AP Statistics Project Reflects Students’ Knowledge
By GABRIELLE AIZIN and MAQADUS SAKHI
Just when students thought that they could take a break after a long year of statistics, they are in for a real surprise. Every year the AP Statistics teacher, Mr. John Cadwell, does an end of the year project to connect statistics to the real world.
“Students will soon notice that statistics helps them with many college majors and professions that they may choose in the future,” said Mr. Caldwell.
The purpose of the project is for students to conduct an experiment that relates to the real world and then use the skills they learned throughout the year to analyze the results. The project is the final requirement for all of the three AP Statistics classes. A major topic that was stressed in the class was significance tests. These tests allow students to determine if the probability of an event occurring is significant or not.
“Introductory statistics curriculum does not include any further topics than what was taught, so assigning this project will help students further their understanding of the topics covered and relate them to real life situations,” said Mr. Caldwell.
Students are required to choose a question to investigate, design an appropriate study or experiment, and then collect data. The data can be collected from a survey, observational study, experiment, or other sources such as the internet.
“I think it will actually be fun to conduct our own experiments. We spent a lot of time in classes learning about the do’s and dont’s of an experiment and now we are able to conduct one ourselves,” said Anastasia Krutikav ’19.
A study or experiment should follow all rules of a good design including being free of bias and randomization. Sampling bias is methods that tend to over- or underemphasize some characteristics of the overall population. There are several sampling biases that students need to be on the lookout for, including voluntary response bias, undercoverage bias, convenience bias, and response and non-response bias.
The challenging part of the project is to try to conduct a proper experiment with the least amount of bias. For example, when you are interviewing people that are of easy access it can produce convenience bias. Also, if you decide to let people fill out a survey online, this can produce non response bias or undercoverage bias because some people may not be able to access the survey which would alter the results of the experiment.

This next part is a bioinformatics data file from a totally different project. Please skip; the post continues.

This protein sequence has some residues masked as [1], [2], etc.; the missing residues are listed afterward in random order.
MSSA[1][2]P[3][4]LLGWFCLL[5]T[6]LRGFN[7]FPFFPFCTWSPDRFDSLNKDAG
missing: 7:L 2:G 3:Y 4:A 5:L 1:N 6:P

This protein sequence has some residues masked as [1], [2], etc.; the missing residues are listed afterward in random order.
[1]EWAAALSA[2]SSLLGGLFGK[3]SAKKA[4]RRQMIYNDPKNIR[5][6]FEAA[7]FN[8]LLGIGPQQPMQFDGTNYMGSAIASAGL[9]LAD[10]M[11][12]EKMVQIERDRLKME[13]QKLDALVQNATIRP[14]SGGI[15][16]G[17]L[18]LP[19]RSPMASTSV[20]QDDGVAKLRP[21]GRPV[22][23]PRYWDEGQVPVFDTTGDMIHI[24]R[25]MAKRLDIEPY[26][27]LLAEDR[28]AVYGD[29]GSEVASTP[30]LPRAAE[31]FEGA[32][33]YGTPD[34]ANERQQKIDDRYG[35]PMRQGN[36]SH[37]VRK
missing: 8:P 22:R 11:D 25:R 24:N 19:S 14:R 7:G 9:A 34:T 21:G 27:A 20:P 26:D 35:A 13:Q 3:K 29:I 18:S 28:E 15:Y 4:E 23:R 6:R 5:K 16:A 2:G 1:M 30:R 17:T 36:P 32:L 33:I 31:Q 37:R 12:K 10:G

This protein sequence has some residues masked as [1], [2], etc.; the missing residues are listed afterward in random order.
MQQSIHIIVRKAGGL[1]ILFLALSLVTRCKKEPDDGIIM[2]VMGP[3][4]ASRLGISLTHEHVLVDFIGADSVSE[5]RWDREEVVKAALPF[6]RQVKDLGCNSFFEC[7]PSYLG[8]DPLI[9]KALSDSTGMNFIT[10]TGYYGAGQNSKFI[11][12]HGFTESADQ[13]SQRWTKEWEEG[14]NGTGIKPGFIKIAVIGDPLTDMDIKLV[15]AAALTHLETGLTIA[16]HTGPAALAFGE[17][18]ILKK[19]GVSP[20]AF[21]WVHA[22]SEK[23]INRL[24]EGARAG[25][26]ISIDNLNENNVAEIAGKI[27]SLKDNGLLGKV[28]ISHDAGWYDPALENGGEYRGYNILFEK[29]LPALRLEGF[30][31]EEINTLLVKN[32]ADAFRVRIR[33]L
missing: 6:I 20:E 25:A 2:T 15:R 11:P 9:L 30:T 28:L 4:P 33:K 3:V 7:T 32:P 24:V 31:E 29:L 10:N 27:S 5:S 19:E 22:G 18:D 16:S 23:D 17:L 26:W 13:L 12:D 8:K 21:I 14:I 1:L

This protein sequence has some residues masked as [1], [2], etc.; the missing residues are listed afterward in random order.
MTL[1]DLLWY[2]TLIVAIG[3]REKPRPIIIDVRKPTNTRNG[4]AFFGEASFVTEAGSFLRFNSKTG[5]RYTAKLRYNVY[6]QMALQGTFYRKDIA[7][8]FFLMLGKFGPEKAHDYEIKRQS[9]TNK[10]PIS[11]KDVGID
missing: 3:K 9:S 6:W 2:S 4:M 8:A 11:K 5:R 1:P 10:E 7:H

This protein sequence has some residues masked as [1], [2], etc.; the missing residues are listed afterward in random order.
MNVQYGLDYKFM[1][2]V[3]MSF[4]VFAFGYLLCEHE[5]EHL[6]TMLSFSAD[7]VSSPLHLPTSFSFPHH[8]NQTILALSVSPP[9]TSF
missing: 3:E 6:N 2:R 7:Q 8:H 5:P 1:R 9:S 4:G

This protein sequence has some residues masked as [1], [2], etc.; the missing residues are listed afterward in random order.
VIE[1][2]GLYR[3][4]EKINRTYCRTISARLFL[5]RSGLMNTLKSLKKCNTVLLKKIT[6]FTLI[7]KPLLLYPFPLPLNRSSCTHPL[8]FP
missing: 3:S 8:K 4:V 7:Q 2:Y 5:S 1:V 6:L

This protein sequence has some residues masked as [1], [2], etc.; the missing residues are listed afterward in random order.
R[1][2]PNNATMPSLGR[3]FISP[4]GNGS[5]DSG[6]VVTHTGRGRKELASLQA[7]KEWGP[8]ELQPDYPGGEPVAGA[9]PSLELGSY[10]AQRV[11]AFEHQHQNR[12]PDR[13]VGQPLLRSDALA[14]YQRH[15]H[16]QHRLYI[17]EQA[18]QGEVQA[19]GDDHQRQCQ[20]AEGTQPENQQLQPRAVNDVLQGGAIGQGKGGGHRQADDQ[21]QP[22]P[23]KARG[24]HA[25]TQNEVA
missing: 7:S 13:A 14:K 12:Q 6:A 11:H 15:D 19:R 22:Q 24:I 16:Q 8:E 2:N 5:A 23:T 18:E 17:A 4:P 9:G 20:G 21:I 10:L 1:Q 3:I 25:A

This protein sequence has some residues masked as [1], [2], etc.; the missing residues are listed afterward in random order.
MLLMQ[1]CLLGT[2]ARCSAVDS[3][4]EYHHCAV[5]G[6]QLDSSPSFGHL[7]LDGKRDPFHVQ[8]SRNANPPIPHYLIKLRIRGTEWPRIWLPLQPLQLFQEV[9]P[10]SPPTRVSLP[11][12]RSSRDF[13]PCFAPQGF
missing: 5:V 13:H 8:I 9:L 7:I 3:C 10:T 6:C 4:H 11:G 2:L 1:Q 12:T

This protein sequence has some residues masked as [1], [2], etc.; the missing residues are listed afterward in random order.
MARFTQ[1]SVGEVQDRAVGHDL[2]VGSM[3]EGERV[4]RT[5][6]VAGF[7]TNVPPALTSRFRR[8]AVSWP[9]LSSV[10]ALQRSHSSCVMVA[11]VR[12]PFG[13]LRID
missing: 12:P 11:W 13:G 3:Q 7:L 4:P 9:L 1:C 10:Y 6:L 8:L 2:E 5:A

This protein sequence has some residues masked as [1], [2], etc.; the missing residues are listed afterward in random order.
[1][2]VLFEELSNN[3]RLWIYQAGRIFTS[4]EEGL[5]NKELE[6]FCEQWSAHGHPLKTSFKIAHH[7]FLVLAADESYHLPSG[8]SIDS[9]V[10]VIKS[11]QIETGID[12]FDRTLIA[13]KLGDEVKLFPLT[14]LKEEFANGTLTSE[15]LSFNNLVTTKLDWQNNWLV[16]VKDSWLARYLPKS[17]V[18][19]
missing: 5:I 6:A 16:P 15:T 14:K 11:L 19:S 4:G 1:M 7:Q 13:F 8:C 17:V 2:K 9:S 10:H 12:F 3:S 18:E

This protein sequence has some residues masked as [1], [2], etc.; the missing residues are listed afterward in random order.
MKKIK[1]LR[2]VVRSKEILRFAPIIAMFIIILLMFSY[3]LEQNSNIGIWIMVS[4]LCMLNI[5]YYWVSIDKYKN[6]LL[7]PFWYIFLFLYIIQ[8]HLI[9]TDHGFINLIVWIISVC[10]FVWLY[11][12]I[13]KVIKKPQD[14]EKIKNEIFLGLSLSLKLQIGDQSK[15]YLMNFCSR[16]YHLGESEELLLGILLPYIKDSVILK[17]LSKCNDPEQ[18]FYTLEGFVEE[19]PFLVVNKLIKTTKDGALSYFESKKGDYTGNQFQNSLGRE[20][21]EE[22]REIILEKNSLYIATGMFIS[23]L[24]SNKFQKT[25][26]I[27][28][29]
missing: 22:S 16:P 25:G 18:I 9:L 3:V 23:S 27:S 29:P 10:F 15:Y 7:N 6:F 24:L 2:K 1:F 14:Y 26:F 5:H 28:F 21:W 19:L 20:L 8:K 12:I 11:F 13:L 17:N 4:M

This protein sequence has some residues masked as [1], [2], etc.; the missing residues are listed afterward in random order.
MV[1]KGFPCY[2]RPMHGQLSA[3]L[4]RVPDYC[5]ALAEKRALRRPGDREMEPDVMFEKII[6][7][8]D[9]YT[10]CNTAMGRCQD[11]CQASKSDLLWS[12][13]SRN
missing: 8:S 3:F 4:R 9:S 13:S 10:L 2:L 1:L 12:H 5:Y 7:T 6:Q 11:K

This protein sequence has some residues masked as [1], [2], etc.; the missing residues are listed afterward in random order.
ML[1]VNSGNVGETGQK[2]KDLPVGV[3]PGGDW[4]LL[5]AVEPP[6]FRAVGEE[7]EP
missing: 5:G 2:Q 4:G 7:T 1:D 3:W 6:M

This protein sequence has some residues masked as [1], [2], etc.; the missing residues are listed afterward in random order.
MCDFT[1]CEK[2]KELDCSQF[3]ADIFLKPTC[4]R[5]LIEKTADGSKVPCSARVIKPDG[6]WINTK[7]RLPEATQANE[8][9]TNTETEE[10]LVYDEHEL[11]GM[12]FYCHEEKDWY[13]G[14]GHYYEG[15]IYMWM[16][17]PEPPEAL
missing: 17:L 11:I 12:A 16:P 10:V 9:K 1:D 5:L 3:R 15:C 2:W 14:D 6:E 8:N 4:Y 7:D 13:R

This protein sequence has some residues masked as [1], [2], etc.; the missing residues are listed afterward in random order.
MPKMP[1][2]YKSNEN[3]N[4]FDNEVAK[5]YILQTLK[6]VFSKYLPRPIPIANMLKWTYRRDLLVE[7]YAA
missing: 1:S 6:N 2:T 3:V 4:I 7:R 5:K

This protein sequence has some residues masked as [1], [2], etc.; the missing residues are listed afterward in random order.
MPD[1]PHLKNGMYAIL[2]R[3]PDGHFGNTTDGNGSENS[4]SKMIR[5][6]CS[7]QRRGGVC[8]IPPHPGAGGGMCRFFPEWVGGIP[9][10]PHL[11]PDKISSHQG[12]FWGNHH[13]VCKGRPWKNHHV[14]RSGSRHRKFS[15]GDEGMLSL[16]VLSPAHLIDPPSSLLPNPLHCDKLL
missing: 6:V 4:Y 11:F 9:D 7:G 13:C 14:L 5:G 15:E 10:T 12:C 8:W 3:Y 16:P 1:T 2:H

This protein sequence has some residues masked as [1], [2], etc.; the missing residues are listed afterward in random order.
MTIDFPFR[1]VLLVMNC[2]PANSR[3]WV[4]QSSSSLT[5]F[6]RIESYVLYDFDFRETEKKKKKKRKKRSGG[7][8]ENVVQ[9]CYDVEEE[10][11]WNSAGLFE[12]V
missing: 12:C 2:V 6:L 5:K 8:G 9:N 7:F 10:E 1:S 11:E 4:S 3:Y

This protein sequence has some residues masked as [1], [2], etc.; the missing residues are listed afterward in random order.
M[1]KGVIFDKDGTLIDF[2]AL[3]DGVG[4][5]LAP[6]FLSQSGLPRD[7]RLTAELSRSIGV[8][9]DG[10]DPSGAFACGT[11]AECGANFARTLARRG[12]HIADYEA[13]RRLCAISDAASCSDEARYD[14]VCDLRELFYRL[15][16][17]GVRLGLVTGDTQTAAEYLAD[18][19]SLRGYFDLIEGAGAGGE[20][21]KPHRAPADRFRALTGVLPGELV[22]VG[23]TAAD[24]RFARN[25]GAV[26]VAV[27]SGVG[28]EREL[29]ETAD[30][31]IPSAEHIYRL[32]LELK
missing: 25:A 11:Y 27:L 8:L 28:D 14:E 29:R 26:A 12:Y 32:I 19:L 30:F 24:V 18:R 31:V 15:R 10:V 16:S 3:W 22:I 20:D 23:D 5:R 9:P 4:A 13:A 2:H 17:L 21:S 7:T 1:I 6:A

“My group and I are conducting our project on the amount of hours that a high school student procrastinates while doing homework. Almost every high school student procrastinates doing their homework, so we want to put these number into bigger perspective. The most difficulting thing we found so far is to limit the bias in our experiment,” said Maggie Chen ’19.
Once students collect the data they need to make inferences based on the data and summarize the data using appropriate graphical displays. The statistical analysis must have a confidence interval, a hypothesis test or a regression analysis. The final step is to present the research to the class in a five to eight minute presentation. The presentations will begin on May 31 and continue through June 8. Students are encouraged to use presentation enhancement such as videos, photos, audio and graphs.
“I really enjoy this project, it helps integrate and present all our knowledge of experiments and significances test in a fun way. The project also forced me to recall previous statistical terminology and methods,” said Noelia Cuautle ’18
Students are allowed to work individually or in groups of four at most and expand and improve earlier work or start something new. Students are advised take their time with the project and carefully plan every stage of the their project because each decision they make will have a major impact on the overall success.
“Since students have background knowledge on the topics taught, they can use this project to create a stronger mental model about the topics they learned this year and apply their knowledge to situations in the future,” said Mr. Caldwell.